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'Gastroenterology' posts

How to deal with acute or chronic diarrhea

Diarrhea is described as loose watery stools sometimes with increase in frequency requiring frequent trips to the toilet.  In most cases diarrhea symptoms usually last for a few days, but if the symptoms occur for more than the 30 days it can be a sign of a serious disorder. 

Diarrhea occurs when the food and fluids you ingest pass too quickly through your colon.  Diarrhea can be classified into acute or chronic and its symptoms can be classified as uncomplicated and complicated.  Uncomplicated symptoms of diarrhea are abdominal cramping/bloating, thin loose watery stools, and the sense of urgency to have a bowel movements.  Symptoms of complicated diarrhea include blood or undigested food in the stool, weight loss and fever.  If you have symptoms of complicated diarrhea you need to notify your primary care provider for further evaluation.

No “window of opportunity” for celiac disease prevention

As a pediatric gastroenterologist, I’m often asked whether there is any way to prevent a child from developing celiac disease. Based on what I knew regarding how food allergies develop, I used to counsel families that there might be a “window of opportunity”, between four and six months, when it’s possible to introduce grains and other gluten-containing foods that could potentially “teach” the immune system to tolerate gluten and thus lower the risk of developing celiac disease.

However, my “window theory” recently got thrown out the window when the results of two important scientific studies were published in the New England Journal of Medicine.

Over the counter medications to avoid for gastrointestinal health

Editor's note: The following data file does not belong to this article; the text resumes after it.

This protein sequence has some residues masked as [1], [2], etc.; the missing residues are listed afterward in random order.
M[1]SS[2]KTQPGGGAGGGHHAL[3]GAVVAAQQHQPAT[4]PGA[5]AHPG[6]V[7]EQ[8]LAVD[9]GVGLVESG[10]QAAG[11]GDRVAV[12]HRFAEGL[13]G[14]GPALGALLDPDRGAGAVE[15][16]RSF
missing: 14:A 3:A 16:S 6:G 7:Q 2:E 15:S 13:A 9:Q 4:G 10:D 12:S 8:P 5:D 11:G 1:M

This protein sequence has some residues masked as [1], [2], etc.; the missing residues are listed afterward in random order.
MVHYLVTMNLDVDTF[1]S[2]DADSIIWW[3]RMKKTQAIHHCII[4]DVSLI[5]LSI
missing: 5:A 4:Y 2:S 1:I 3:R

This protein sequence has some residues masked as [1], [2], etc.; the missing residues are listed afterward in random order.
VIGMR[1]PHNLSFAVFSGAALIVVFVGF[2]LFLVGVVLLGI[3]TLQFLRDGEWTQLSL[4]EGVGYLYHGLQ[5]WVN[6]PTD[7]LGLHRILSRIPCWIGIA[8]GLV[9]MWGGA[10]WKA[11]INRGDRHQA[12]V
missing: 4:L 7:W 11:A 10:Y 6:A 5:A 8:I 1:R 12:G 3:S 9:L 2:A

Non-steroidal anti-inflammatory drugs (NSAIDs) are medications frequently used to treat general aches and pains like headaches, musculoskeletal, and joint pains. NSAIDs include Celebrex, Aspirin, Ibuprofen, Excedrin, Alleve, Advil, Diclofenac, and Naproxen.

However, these medications may cause harm to the gastrointestinal system: possible bleeding risks, ulcer formation, ischemia, or decreased blood flow to certain areas of the gastrointestinal system which can lead to increased bleeding, vomiting of blood, or blood in the stool. These medications should be ...

A patient's experience with the Swedish Digestive Health Network

We recently received this post from a patient who asked us to share her story and her experiences with Dr. Schembre and Dr. Tschirhart with the Swedish Digestive Health Network. Thank you, Yevette, for sharing your story with us!

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Dec 2nd,  2012 I was out of town doing some promotion for work when I collapsed in my hotel room. I went to the local hospital ER.  They found I had a gallstone lodged in my common bile duct. As they attempted to remove this, the surgeon ripped my intestine.  This created a whole host of life threatening problems. After 5 days I was airlifted to Swedish Medical Center in Seattle.  Dr. Tschirhart was assigned my case.  By June I was stable enough for surgery.  Dr. Schembre referred to this surgery as a “Leap of Faith”. There was a team of 4 surgeons involved in this surgery.  Their concern that I may not survive was apparent. I actually said goodbye to my 17 year old daughter before this surgery.  After having me in surgery for only a few minutes he told my family that he didn’t think there was anything he could do for me & that my insides look like paper mache and were very fragile. But he never gave up.  I ended up with 9 different drainage tubes in my abdomen along with a J tune, G tube, every tube possible I think.  When I drank, the fluid would go in and then come out several of the tubes.  Dr. Schembre from GI worked with Dr. Tschirhart to help make my treatment plans. In October I was in a better situation to endure another surgery. Dr. Tschirhart explained exactly what needed to be done & explained the “Best Case Scenario” that he hoped he could perform. Fortunately he was able to achieve what he set out to do.   I ended up with 3 major surgeries and countless procedures.